Fourteen hours later, I was home to a hot shower, bagels and cream cheese with lox and tomatoes and sweet onions. Just what the doctor ordered.

The next morning on the way to the office, I got a call from Joshi. He loved the samples from Uzbekistan, so I was done. Out of the corner of my eye, I saw a sign: “Atlantic Gun and Tackle.” Why not stop in? There was not a single Russian, German, French or Czech airgun in the place. However, there were lots of Crosman, Beeman and Daisy guns.

I finished my marble and lumber obligations and never looked back.

Then I started thinking about airguns in earnest.

A few trips later to Russia, I found a partner to import American airguns to Russia while I imported Russian airguns to USA. The deal did not work out, and I decided to start on my own.

And that’s how Pyramyd Air got started. It started in the basement of my house.

But that’s another story….In my next and last installment, I will try to go into more detail as time and memory permit.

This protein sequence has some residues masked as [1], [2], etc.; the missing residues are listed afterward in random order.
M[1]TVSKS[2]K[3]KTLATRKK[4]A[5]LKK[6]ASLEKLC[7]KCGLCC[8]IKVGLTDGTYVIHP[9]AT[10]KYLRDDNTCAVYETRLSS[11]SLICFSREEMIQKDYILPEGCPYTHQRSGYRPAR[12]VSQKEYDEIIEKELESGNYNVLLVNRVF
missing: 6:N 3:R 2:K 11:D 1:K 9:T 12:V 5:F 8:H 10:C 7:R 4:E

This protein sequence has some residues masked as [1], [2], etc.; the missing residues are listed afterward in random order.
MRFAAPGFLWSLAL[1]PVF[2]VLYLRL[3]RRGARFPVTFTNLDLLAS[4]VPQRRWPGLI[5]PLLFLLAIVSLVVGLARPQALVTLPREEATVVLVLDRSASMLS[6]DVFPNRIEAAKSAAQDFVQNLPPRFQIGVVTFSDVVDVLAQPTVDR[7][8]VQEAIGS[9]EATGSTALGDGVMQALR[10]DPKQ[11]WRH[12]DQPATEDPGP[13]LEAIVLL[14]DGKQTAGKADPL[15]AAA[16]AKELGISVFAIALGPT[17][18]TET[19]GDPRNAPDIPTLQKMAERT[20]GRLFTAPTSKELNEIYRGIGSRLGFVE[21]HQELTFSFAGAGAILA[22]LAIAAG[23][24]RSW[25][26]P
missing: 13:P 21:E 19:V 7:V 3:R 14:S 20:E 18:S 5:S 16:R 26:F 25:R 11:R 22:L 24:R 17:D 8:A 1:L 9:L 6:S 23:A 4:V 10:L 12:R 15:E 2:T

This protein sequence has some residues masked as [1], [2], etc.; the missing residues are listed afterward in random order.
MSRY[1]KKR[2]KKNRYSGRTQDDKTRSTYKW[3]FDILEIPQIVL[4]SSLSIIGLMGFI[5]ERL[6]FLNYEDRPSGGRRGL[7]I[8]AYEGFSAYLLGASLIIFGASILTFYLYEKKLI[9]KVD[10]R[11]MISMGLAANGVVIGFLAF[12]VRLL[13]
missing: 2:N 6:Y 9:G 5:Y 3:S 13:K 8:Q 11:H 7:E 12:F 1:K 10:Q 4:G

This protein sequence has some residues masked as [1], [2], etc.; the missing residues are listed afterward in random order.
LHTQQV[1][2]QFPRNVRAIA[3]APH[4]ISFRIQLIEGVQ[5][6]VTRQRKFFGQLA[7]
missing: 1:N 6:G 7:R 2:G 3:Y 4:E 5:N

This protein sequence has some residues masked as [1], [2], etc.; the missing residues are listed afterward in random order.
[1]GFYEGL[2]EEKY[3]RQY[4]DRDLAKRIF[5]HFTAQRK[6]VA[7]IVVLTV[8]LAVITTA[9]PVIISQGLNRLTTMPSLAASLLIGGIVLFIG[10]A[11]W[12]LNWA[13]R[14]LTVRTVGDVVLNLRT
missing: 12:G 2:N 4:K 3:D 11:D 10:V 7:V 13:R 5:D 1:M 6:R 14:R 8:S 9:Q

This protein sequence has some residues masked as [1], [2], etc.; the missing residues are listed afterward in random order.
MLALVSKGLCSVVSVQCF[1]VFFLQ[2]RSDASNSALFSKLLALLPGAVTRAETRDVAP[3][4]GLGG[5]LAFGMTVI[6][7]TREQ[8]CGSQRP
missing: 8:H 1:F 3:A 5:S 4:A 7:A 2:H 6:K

To my wonderful readers.

I so appreciate your interest and words of support for my writing. I am not a writer by any means. In my own way, I wanted to share some of my memories from years past. Some of the things I remember are hard to describe in words. How does one describe hundreds of 60-ft. high transmission towers standing in a row cowered with a thin coating of ice looking like ghosts against an intensely blue cloudless sky, temperature of -43C, (six degrees warmer than an hour before) wires hung low and parallel to the road and coated with a paper-thin blanket of ice? With the slightest touch of wind, a crackle of broken ice showers down like cut diamonds. That is what went on for miles.

As I remember any interesting vignettes from my trips, I will be glad to continue to share them with you.

Joshua